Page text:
Tag Archives: Science

Clean coal finally a reality without the expense?

Instead of pumping C02 into the ground we can just mix it with seawater to create something that resembles coral, a substance that is harmless to the earth and and can be useful for creating building materials. From Thomas Friedman:

If you combine CO2 with seawater, or any kind of briny water, you produce CaCO3, calcium carbonate. That is not only the stuff of corals. It is also the same white, pasty goop that appears on your shower head from hard (calcium-rich) water. At its demonstration plant near Santa Cruz, Calif., Calera has developed a process that takes CO2 emissions from a coal- or gas-fired power plant and sprays seawater into it and naturally converts most of the CO2 into calcium carbonate, which is then spray-dried into cement or shaped into little pellets that can be used as concrete aggregates for building walls or highways — instead of letting the CO2 emissions go into the atmosphere and produce climate change.

If this can scale, it would eliminate the need for expensive carbon-sequestration facilities planned to be built alongside coal-fired power plants — and it might actually make the heretofore specious notion of “clean coal” a possibility.

Assuming it is scientifically possible and economically viable:

– Reduced demand for conglomerates used in concrete lessens environmental damage from rock quarries (assuming coal plants produce this coral cheaply) and reduces holes in mountains

– Increased demand for coal provides incentive for finding cheap coal by using cheaper extraction processes, leading to blowing up mountains for it and increases holes in mountains

Oh well, less carbon is still a pareto efficient outcome in my book.  Maybe in a quest for economies of scale, coal plants can start to diversify their carbon sequestration technologies from creating building materials to providing C02 in my soda.*  Mmmmm…coal’d soda…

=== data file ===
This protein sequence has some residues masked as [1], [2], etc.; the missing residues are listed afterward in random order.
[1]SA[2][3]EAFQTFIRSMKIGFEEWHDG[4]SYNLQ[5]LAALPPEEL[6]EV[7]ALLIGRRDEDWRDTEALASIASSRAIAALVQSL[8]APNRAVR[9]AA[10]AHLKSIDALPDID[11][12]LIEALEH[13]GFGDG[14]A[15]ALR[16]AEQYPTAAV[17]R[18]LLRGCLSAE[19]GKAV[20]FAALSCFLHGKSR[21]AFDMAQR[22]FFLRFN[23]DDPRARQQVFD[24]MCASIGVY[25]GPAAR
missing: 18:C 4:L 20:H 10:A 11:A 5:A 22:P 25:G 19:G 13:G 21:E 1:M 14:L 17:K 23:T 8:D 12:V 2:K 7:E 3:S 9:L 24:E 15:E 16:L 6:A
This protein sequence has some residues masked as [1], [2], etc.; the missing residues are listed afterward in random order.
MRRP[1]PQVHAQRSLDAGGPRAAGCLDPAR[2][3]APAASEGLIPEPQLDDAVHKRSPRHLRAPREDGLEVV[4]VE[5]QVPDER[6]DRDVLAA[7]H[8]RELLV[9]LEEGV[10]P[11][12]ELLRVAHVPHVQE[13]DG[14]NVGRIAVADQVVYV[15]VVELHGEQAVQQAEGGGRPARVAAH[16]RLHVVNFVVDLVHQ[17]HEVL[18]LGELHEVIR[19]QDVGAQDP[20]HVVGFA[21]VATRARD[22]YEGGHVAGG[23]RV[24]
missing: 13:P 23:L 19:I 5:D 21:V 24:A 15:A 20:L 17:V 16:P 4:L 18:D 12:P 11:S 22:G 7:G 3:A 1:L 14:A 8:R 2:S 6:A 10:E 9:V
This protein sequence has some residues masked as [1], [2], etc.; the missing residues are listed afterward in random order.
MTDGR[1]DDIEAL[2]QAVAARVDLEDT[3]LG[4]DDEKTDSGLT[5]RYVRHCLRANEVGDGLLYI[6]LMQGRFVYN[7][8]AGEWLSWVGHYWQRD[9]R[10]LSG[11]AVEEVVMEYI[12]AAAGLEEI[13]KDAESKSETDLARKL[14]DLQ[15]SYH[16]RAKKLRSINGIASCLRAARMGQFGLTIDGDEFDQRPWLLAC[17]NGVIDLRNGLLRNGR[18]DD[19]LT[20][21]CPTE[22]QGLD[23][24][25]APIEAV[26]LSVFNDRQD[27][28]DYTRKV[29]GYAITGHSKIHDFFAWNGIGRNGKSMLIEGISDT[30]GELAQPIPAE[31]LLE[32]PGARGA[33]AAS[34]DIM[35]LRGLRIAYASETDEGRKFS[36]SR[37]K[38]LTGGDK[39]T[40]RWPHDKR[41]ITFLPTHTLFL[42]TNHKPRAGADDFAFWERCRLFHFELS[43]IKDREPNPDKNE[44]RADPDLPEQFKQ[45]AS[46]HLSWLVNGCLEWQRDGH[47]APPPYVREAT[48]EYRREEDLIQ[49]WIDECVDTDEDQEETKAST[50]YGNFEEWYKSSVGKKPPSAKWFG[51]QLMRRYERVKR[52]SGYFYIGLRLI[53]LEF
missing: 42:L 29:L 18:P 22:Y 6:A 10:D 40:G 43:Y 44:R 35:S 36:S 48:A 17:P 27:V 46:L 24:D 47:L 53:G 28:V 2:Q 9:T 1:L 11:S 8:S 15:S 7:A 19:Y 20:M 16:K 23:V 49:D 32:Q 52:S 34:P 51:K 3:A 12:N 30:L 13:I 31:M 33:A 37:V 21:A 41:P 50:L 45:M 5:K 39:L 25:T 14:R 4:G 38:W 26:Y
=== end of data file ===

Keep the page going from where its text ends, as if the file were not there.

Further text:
HT: Environmental Economics

*I think the industry already does this but I could be wrong…

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Moore’s Law Continues

Here:

Micron Technology and Intel Corp. announced a joint venture to create what the companies are calling “the smallest, most advanced process technology in the semiconductor industry.”

The companies introduced an 8 gigabyte, 25-nanometer “NAND” memory chip that they said will increase storage for portable music and media players, smart phones and more. It is the latest in the joint venture’s ever-shrinking NAND innovations. The two companies say they have doubled the density of NAND every 18 months — they started with a 50 nm device in 2006 and dropped it to 36 nm in 2008.

Stacking processors will certainly get easier for even smaller devices.

Waste products aftermarket: part II

Production line at Total Reclaim

Production line at Total Reclaim

After reading an article from Oregon Live, (here) I have become really excited about my belief in a future market that I have entitled as a “Waste products aftermarket.”  For a more detailed account, please see my recent posts on a theoretical framework and part I.

The article details the efforts of a recycling business called Total Reclaim located in Alaska, Oregon and Washington.    The primary business of Total Reclaim is through the recycling of e-waste products such as TVs and computer monitors.  Among other services, they recycle other durables that have been thrown away including refrigerators and HVACs.

A video here explains their production process in detail:

Notice towards the end of the video the on-site production process of plastic pellets.  Not only is this a finished product that can go back into new electronics, it adds value to something that otherwise would have gone into a landfill.  There is money to be made there.  Your taking a product worth nothing and processing it into a product worth something.

The primary driver for their business in e-waste is thanks to support from state legislatures.  In all three states that Total Reclaim operates, it is illegal to throw away your e-waste in traditional land fills. (i.e. throw them out onto the curb for trash pickup)  The only legal way to discard e-waste in these states is to bring them to a licensed recycling center such as Total  Reclaim.  For a fee that varies depending on what you bring in, they will recycle your e-waste.